In welcome news for school officials, a poll of 300 likely voters found 55 percent were willing to pay more taxes to repair or replace schools if the money is spent accountably and ensures access to a high quality modern education.
Only 30 percent of those polled were unwilling to pay more taxes, the North Wasco County School District board learned at a special meeting June 6.
The survey also found that all of the options for new school buildings were highly popular, but a new high school led the pack.
In what pollsters called “a significant finding,” 61 percent of those polled felt schools were in only fair or poor shape.
That is meaningful, because typically schools require a strong education campaign to help explain the need behind school improvements, pollster Ben Patinkin told the board.
Just 28 percent of respondents felt the schools were in good or excellent shape.
In this case, a solid portion of district voters are already at least somewhat aware of the challenges faced by the district’s aging facilities, he said.
A caution quickly followed though, saying that a strong push from the school was still needed. “A majority (52 percent) say that their school facilities are in ‘fair’ condition. Moving forward the district will need to reach out to these voters in particular in order to generate awareness ahead of a potential facilities effort.”
District Chief Financial Officer Randy Anderson said the poll results were “encouraging.”
“I think there was a recognition that, for one, I think people see, ‘Yeah, your facilities need some help.’ That awareness has some values.”
Also, regardless of the condition of facilities, respondents in general said, “I think your students get a good education in your district.”
Another takeaway from the survey was that the district needed to get, or keep, the public involved.
Two citizen groups have formed in the last year to look at improving school facilities and improving graduation rates and test scores.
“I think those groups together or separately generated some momentum toward this goal that we should do something, and the time is now,” Anderson said. “The district certainly doesn’t want to lose the momentum, we don’t want to lose the willingness to help in the process.”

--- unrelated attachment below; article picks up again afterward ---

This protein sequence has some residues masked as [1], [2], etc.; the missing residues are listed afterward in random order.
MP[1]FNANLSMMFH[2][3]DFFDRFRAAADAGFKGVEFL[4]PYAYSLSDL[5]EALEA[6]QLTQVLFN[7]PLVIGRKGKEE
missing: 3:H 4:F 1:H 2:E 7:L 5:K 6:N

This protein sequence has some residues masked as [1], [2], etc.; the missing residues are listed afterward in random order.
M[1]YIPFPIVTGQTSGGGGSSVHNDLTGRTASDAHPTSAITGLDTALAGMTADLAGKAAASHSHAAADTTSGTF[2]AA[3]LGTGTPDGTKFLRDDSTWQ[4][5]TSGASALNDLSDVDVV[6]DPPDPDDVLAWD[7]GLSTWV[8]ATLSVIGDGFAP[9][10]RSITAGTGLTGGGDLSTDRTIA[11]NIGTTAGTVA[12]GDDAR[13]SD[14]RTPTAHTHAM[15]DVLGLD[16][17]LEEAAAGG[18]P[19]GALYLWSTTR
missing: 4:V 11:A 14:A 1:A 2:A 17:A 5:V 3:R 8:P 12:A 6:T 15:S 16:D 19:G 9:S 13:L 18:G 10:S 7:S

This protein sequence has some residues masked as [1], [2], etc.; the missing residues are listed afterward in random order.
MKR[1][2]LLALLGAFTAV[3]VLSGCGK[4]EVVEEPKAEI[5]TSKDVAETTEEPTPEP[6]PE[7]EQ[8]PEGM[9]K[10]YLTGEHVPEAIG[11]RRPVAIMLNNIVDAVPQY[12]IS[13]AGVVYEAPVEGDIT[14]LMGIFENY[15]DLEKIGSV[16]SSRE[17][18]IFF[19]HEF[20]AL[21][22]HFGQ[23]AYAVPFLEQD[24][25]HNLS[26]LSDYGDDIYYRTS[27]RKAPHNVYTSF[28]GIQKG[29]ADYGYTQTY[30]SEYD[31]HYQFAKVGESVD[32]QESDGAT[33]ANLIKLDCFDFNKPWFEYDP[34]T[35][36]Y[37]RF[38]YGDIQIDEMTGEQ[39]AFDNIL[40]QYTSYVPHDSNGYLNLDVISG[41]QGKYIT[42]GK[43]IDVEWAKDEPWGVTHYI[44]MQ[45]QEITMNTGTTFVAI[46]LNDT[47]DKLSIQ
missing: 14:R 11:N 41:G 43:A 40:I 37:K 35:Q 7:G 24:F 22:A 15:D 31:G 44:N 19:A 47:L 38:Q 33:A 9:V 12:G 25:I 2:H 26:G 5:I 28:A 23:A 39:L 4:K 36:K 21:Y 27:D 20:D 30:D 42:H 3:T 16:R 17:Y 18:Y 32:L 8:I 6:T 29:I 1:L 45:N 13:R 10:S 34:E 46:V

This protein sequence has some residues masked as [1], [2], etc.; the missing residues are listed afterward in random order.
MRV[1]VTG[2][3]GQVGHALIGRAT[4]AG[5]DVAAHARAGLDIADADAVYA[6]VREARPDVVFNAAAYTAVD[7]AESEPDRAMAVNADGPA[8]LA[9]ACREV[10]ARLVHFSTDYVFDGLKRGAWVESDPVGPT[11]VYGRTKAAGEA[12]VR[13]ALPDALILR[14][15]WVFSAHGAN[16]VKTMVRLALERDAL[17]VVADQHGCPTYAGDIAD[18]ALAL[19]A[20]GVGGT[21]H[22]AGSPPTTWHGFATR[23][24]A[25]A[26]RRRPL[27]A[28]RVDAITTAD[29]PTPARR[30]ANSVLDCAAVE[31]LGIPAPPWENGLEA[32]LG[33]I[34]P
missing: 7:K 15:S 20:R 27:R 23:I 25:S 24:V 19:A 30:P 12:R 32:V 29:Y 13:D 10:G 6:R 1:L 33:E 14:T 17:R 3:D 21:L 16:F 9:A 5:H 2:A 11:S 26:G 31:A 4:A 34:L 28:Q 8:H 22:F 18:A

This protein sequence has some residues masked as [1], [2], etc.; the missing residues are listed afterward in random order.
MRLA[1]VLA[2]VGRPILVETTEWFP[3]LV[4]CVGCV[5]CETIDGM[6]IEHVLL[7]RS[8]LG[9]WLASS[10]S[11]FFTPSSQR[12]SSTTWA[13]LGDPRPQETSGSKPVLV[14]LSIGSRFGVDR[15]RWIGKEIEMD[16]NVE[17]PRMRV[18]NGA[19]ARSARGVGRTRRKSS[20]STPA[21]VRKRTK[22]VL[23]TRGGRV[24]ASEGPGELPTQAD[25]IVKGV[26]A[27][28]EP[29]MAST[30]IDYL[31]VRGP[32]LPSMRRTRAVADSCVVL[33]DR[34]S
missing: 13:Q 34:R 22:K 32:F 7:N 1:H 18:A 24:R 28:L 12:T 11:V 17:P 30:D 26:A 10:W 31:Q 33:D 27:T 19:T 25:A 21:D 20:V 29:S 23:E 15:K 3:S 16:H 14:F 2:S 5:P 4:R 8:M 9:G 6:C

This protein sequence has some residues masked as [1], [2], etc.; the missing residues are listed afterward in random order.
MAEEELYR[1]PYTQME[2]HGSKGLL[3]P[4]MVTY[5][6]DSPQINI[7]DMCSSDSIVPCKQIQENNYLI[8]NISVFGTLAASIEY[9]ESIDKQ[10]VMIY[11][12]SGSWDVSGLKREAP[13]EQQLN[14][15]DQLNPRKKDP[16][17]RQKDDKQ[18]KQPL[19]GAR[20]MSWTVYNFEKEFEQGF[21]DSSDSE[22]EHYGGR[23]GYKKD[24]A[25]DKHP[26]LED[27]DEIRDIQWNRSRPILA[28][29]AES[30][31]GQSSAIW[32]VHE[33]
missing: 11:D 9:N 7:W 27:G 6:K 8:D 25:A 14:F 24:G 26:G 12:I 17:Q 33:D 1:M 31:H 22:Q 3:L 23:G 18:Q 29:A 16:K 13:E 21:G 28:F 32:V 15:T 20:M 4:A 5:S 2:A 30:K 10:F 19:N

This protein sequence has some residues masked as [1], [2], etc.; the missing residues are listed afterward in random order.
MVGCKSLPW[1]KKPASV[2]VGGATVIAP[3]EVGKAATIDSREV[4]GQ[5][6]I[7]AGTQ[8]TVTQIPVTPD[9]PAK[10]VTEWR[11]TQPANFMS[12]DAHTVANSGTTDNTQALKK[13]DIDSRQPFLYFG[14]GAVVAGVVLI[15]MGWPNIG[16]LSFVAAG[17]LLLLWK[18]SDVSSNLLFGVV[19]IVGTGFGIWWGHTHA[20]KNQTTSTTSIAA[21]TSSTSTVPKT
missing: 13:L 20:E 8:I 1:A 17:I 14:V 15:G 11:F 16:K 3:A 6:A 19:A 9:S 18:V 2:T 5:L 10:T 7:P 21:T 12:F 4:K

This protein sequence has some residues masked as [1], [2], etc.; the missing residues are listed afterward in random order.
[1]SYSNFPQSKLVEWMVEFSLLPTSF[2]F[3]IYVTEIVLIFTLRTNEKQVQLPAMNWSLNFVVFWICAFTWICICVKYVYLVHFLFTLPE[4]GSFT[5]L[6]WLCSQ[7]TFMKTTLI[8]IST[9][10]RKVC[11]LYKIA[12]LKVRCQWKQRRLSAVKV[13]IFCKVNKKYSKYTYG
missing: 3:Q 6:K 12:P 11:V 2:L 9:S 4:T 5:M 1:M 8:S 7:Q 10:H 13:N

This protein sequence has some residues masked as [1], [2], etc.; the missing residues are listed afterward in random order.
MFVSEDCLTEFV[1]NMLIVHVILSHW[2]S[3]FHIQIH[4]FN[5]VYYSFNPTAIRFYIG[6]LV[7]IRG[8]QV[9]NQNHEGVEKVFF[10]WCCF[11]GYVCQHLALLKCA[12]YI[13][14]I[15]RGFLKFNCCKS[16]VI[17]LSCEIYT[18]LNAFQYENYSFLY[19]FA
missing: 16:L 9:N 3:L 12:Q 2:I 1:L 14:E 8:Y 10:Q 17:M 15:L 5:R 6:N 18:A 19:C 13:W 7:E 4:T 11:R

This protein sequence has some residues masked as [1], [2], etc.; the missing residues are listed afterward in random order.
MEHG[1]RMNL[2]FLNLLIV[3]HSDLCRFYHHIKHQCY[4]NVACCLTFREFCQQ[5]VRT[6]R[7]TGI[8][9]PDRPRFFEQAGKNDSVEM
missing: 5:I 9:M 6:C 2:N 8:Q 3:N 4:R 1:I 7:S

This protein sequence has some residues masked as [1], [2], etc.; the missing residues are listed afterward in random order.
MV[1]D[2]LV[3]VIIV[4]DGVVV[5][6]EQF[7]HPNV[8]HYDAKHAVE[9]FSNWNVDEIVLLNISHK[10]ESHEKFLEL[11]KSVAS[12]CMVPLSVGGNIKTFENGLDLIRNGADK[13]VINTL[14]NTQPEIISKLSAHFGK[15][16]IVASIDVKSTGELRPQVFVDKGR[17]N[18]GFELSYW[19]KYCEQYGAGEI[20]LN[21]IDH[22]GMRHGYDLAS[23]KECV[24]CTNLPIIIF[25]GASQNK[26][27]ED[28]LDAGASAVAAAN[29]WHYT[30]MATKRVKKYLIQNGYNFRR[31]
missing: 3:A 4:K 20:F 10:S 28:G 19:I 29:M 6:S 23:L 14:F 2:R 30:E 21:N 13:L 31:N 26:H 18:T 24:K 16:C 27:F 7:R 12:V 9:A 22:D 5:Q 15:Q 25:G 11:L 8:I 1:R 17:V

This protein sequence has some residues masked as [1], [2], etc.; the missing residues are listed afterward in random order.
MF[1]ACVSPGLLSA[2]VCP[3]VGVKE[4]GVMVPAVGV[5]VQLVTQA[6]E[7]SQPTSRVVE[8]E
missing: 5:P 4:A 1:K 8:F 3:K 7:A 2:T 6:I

Anderson said the survey was “a temperature check” to test the public’s thinking on facilities.
The quality of education offered by the district was seen positively by 62 percent of respondents. “In sum, voters believe the district is doing a good job educating children in the community, but that its facilities face growing challenges, including outdated technology, overcrowding and ongoing maintenance,” Patinkin said.
Patinkin noted, “Interestingly, there is a 16-point gap between those who say district facilities are aging and in need of repair and those who say they would be willing to pay more to repair those facilities.
“The gap is most pronounced among Republicans and former North Wasco schools parents. Both of these groups are priorities for outreach moving forward,” he said.
Perhaps unsurprisingly, parents with kids attending the schools were the most supportive of the schools. “Indeed, over eight in 10 say they are willing to pay more to repair or replace facilities.” Mobilizing this group to spread the word about the hurdles aging buildings present to a quality education should be a top priority for the district, he said.
Patinkin added, “It’s also worth noting that support for local school improvements is predicated on age and, consequently, vote history.” Younger voters and parents – groups that are typically underrepresented in off-year elections -- are the most willing to pay more, while older voters “are in need of a stronger, sustained education effort.”
His message was that the district needed to pick the timing of a bond election carefully in light of that.
While replacing the high school was most popular with respondents, a satellite middle college on the Columbia Gorge Community College campus was a close second.
The building options outlined for survey-takers were:
• Replacing or renovating the high school, which is over 75 years old, with many classrooms unable to provide the modern technology and tools needed to compete for good paying jobs or college;
• Adding a fourth elementary school to reduce overcrowding and update existing schools;
• Create a satellite middle college at the college campus that would serve certain 11th and 12th graders from the high school;
• Create an early learning center for the district for all pre-K and kindergarten students in the district.
The issues voters wanted to see addressed included safety (including updating schools buildings for earthquake safety), overcrowding, modernization and basic repairs and updates such as electrical issues and air conditioning for student classrooms.
The survey also found only a slim majority believe that the district is accountable and transparent.
Anderson said this was only the first survey, and it wasn’t aimed specifically at testing support for a bond, he said. The district will do another survey as it gets closer to preparing a bond issue.
He did not know when a bond issue might be floated, but said the soonest it would appear was 2017.
The board will meet next tomorrow to discuss its next steps.